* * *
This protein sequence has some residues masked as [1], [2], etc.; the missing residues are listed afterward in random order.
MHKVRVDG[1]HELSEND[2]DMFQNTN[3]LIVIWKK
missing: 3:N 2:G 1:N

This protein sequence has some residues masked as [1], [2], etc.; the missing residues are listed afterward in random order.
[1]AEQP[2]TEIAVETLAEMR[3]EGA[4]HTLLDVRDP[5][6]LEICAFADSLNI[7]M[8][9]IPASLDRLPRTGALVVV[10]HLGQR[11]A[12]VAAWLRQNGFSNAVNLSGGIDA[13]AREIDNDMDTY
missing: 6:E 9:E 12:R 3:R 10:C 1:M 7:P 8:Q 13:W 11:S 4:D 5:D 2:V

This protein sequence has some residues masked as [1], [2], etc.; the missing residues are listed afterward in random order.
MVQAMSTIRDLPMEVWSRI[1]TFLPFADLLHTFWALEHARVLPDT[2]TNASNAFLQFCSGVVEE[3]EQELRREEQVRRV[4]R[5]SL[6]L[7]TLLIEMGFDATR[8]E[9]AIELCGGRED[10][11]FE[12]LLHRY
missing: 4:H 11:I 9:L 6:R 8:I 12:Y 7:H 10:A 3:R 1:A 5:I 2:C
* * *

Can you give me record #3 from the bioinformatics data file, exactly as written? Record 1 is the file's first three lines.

This protein sequence has some residues masked as [1], [2], etc.; the missing residues are listed afterward in random order.
MVQAMSTIRDLPMEVWSRI[1]TFLPFADLLHTFWALEHARVLPDT[2]TNASNAFLQFCSGVVEE[3]EQELRREEQVRRV[4]R[5]SL[6]L[7]TLLIEMGFDATR[8]E[9]AIELCGGRED[10][11]FE[12]LLHRY
missing: 4:H 11:I 9:L 6:R 8:I 12:Y 7:H 10:A 3:R 1:A 5:I 2:C